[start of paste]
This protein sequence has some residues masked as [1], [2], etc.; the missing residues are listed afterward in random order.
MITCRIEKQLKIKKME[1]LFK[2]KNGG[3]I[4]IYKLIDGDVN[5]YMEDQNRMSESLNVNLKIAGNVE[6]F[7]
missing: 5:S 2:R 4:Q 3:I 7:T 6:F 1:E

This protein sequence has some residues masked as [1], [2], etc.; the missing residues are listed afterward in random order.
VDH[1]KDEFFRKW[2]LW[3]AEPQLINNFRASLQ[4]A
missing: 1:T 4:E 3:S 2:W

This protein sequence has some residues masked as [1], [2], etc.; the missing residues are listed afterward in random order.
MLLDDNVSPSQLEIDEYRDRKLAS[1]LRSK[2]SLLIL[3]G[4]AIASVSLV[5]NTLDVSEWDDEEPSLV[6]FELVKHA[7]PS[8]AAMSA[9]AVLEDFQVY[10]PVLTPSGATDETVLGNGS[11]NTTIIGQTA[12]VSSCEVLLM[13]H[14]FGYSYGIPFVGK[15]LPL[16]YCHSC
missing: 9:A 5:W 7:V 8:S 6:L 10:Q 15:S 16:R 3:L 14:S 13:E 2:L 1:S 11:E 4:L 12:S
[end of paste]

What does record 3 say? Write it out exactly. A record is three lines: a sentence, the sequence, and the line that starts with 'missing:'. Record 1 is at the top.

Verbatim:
This protein sequence has some residues masked as [1], [2], etc.; the missing residues are listed afterward in random order.
MLLDDNVSPSQLEIDEYRDRKLAS[1]LRSK[2]SLLIL[3]G[4]AIASVSLV[5]NTLDVSEWDDEEPSLV[6]FELVKHA[7]PS[8]AAMSA[9]AVLEDFQVY[10]PVLTPSGATDETVLGNGS[11]NTTIIGQTA[12]VSSCEVLLM[13]H[14]FGYSYGIPFVGK[15]LPL[16]YCHSC
missing: 9:A 5:W 7:V 8:S 6:L 10:Q 15:S 16:R 3:L 14:S 13:E 2:L 1:S 11:E 4:L 12:S